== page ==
I'm a wreck, thanks to a piece of music:
Requiem For Dying Mothers, Pt 2, by Stars of the Lid.
Since I got back from Edinburgh, I've listened to it often - whether through the pc speakers, or on what might be termed my internal walkman, when I've been out and about.
It's a lush, majestic piece: I'll surely do it an injustice by trying to describe it in terms of form (you'll note also that I don't read music, otherwise I'd do a far better job technically in the following description) but, broadly speaking, it comprises of drones, loops, ambient washes of sound, reverb, and a gorgeous string section.
It also makes use of repetition.
But what really gets to me are the chord changes. It starts in C, centred around a simple but beautiful tonal phrase, which then liquidly changes to a G chord. This repeats a few times at a slow and stately pace over a rich palette of sonic layering and texture.
After perhaps the fourth repetition it morphs from C to B flat, with a slight change also in the tonal phrase: this too repeats for maybe four times. It's all held together delicately but beautifully by the various drones bleeding into one another as the whole piece unfolds.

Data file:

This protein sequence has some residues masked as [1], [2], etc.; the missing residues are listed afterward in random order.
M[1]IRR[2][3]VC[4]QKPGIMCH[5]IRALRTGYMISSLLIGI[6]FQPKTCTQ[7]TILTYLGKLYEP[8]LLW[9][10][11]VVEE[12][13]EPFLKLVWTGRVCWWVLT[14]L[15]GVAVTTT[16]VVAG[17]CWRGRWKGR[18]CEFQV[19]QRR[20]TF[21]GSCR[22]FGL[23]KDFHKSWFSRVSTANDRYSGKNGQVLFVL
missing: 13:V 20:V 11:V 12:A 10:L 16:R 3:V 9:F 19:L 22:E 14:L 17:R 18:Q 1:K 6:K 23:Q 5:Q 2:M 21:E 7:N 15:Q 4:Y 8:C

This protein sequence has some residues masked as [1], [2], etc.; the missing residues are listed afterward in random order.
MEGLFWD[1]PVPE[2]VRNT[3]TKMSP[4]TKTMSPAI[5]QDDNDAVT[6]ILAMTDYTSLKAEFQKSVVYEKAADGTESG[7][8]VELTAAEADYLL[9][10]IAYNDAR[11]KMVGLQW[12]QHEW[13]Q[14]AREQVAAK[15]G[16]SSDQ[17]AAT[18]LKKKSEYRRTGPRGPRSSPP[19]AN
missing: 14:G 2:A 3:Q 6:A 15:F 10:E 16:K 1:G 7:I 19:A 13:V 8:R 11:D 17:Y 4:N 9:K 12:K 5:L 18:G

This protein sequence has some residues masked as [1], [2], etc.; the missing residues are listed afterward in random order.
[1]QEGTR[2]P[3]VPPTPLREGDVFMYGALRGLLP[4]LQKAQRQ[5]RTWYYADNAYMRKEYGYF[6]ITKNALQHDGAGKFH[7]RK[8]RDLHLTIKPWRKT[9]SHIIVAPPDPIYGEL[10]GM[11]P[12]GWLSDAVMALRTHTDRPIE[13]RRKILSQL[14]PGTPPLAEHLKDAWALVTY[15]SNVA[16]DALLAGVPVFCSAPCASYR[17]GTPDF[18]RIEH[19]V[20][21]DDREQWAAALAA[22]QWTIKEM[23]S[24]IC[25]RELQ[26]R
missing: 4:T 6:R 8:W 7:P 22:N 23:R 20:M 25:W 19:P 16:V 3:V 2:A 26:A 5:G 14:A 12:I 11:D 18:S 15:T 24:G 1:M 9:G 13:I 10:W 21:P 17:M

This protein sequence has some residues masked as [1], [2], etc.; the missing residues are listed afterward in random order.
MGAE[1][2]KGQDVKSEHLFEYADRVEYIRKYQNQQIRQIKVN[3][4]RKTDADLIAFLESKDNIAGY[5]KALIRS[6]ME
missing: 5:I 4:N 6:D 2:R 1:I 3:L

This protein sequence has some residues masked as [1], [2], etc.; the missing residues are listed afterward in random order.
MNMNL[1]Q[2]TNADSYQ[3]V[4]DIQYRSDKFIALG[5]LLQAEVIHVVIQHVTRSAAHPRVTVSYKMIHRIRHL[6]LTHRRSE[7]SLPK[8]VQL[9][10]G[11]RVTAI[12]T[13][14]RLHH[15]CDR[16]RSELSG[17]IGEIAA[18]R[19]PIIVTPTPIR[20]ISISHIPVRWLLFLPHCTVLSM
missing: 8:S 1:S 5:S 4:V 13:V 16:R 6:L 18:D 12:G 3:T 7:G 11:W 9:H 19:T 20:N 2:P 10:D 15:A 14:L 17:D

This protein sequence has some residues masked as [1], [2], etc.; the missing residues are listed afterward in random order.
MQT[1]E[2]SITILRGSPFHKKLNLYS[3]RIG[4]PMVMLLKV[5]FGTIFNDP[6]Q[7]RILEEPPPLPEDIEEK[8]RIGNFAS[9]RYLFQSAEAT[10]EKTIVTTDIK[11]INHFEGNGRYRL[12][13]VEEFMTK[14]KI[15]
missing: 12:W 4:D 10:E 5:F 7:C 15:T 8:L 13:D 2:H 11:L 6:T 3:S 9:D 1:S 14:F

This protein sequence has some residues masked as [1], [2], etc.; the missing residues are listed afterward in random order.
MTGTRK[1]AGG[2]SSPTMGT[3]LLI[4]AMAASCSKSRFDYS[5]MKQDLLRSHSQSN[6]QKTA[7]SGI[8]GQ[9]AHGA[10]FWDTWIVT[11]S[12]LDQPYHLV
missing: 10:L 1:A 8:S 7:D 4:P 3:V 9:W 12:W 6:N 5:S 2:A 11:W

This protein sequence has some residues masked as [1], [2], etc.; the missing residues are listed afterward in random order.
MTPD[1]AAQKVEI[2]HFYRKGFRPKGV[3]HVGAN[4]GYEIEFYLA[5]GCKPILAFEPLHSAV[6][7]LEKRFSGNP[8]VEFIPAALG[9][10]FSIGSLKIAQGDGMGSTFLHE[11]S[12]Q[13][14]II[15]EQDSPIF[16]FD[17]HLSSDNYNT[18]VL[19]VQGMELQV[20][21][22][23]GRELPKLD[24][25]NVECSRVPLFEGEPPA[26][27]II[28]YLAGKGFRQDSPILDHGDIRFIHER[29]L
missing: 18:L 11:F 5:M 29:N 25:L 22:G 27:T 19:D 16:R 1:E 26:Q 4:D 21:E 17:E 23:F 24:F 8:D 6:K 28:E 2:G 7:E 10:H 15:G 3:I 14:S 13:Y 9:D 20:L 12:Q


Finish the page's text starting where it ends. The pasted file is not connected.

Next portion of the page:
And how it unfolds after this point.
Because after this last particular B flat, it does something simple and astonishing. It goes up to E flat - at the same stately pace - and then through a progression to B flat, F, and back to C. It then repeats this progression over and over, weaving textures in and out, before the string section comes in and takes the same progression through to the end of the piece, totalling 7 and a half minutes.
But the effect of that change from B flat to E flat the first time round: real lump-in-the-throat stuff. I still cannot get over how a sequence of chords and notes in a certain order can just cut right through to something in oneself that brings out such feeling.
In terms of how to describe the overall effect, I'm struck by the kind of bipolarity it leaves me conjuring with:
It's delicate and subtle, yet heavy and monolithic;
It's beautiful and bright, yet bleak and intense;
It's wordless, and speaks volumes to me.
But more than anything, there's that one, devastating moment.
*Update: as found by nmj, here's a link to the piece in question. There's some extra stuff at the end, but the actual track ends around the 7 mins 30 mark.